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Topic: "Manly" tentacle heating pad/ice pack/bed warmer (with small text tutorial!)  (Read 10814 times)
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Crazypantsjones
« on: May 14, 2010 07:52:02 AM »

I'm not sure if this post belongs in this category-- if not, please feel free to move it. Smiley

Hubs has the tendency to get migraines, and finds that a heating pad wrapped around his neck really helps alleviate the pain.  We used to have one of those rice bags a long time ago, but it was 1) not shaped quite right, and 2) really ugly.

They are really easy to make-- definitely a project suited for a beginner with the sewing machine.  Also well suited for people like me, who tend to hold on to those little odd shaped bits of fabric because "I might be able to make something with them someday".

I made this with a scrap of grey floral cotton, fabric paint, Sharpie, and used lentils as the filling, because they are a lot less pokey than rice is. I know that fabric paint and permanent marker probably arent supposed to be used in the microwave, but it's been fine so far-- no smoke, fire, or heinous hot-chemical stink.  I figure it's an "at your own risk" kind of thing. Smiley






Materials needed:

Fabric (scraps are fine! Yay for stashbusting!)
Sewing machine
Lentils/rice/beans/feed corn

Optional:
Embellishments (embroidery, fabric paint and permanent marker seem to be fine for heat or cold, you could add things like buttons or glitter or sequins if it was strictly used for cold)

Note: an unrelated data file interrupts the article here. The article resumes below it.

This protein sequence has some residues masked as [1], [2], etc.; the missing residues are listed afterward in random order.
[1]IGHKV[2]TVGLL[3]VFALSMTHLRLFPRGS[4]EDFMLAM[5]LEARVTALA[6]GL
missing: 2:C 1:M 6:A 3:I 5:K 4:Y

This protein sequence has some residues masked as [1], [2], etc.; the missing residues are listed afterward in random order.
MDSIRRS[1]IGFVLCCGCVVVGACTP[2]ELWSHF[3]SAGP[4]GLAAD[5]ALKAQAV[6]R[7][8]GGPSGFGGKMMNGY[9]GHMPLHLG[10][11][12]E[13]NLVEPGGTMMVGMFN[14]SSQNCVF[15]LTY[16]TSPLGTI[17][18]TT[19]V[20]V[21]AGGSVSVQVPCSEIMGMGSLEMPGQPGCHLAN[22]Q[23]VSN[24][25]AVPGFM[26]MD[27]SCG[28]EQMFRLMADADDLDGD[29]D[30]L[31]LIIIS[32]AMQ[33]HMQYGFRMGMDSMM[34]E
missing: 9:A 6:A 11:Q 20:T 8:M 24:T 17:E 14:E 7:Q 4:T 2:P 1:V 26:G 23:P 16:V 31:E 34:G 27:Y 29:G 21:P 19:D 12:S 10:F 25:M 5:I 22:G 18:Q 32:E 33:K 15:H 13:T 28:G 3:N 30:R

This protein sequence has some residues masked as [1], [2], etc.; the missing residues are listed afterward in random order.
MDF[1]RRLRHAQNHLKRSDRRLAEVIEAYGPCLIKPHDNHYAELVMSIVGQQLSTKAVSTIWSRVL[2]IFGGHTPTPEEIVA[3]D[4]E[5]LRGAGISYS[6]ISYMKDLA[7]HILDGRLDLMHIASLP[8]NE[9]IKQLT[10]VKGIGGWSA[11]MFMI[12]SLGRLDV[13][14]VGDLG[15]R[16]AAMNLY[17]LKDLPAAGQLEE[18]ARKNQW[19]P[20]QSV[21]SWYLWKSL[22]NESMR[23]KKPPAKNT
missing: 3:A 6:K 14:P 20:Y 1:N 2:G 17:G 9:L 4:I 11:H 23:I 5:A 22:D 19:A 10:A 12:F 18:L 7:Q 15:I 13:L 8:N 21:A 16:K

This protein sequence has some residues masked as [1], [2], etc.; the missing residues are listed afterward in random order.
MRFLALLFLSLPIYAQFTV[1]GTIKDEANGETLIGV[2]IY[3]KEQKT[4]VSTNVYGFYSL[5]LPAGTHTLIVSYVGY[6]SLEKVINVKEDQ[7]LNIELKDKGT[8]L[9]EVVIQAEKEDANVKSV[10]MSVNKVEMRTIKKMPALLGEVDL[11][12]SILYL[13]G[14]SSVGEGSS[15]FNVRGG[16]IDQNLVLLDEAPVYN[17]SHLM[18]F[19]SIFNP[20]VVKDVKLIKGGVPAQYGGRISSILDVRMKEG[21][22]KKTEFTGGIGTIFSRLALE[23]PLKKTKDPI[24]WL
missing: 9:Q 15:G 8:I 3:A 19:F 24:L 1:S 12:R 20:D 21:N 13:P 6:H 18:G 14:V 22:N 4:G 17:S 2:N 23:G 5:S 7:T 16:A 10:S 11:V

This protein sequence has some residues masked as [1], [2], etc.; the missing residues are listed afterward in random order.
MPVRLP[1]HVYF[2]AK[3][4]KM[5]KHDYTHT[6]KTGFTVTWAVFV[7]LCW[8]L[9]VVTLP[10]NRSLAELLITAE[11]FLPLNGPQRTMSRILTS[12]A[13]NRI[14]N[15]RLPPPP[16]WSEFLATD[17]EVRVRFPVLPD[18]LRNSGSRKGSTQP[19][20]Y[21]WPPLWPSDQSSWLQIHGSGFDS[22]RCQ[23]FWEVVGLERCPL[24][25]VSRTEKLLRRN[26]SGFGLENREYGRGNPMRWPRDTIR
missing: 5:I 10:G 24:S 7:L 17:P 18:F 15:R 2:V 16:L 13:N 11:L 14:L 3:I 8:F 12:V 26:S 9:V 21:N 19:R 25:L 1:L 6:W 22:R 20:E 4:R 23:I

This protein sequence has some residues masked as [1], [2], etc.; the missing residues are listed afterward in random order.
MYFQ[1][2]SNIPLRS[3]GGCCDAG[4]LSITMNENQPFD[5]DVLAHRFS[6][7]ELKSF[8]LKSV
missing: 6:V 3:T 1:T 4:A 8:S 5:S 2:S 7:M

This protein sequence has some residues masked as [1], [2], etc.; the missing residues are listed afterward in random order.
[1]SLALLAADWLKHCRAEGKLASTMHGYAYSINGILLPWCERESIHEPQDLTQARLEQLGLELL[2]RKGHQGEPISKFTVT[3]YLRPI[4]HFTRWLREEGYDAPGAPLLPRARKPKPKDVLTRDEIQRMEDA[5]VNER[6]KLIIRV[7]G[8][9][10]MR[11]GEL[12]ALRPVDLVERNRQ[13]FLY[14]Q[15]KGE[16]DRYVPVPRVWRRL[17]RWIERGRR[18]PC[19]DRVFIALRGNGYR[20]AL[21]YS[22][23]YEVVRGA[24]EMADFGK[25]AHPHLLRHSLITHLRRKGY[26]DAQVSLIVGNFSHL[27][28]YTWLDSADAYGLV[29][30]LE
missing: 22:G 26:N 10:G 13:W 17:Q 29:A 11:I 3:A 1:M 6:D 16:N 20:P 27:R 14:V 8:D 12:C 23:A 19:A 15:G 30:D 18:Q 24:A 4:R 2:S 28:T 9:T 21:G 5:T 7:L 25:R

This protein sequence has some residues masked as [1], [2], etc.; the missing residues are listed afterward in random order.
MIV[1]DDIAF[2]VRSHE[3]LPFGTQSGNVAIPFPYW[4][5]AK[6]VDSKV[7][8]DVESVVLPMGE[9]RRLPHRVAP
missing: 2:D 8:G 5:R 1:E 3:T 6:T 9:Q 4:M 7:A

Essential oils or dried scented plants (lavender or sage are popular)


Instructions:

1) Figure out how big you want the heating pad, and what shape you want it.  Long thin ones are good for around the neck, a triangular one is good for the lower belly, and chubby rectangles are good for knees, for example.  I even tried to make a small star shaped one for hand and thumb injuries, but it needs a little more planning than I gave it... oops.

2) Cut two pieces of fabric a little bigger than the dimensions you figured out.  You need to leave a little room for seam allowance, and also for the filling of the bag.

3) Embellish the fabric if you'd like, and allow to dry thoroughly (if you used paint). Be careful on this though and make sure that what you use will be okay for the person with the injury-- I really doubt glitter would be a good thing to put on a fresh incision, you know?  Up to you.

4) If you're planning on using scent-- I didn't on this one, but have done before on others-- put your lentils/beans/rice/dried corn into a bowl, and mix with a few drops of essential oil or with the dried plants.  Set aside.
 
5) Sew the cut pieces, wrong sides together, with a zigzag stitch.  You'll want to leave one small side open for filling.

6)Flip the little bag right side out, and sew the sides you've already stitched on the right side this time.  I used a straight stitch, but I'm sure a decorative stitch would work nicely too.  The point is to simply add strength (you do NOT want one of these to break on you-- dried foodstuffs get EVERYWHERE) and to make the edges look pretty.

7) Take those lentils/beans/rice you set aside and fill the bag with them.  You'll want the bag to be about 2/3- 3/4 full to allow for it to shape to the body.  Using a paper bag or a funnel to guide them into the bag makes things much, much easier.

Cool Pin just about where the lentils/rice/beans/feed corn ends (to keep them from falling into the line where you're sewing-- really messes things up), flip the ends closed, and stich closed. I used a double row of straight stitching on this one, but again, up to you.

9) Done! Hooray for you, and the lucky recipient of this practical-yet-awesome gift! Throw it in the freezer as an ice pack, or pop it into the microwave for about 90 seconds for a heat pack. Obviously, this will not last forever, but if you treat it right (ie, DONT GET IT WET), it should last a few years.

Other uses: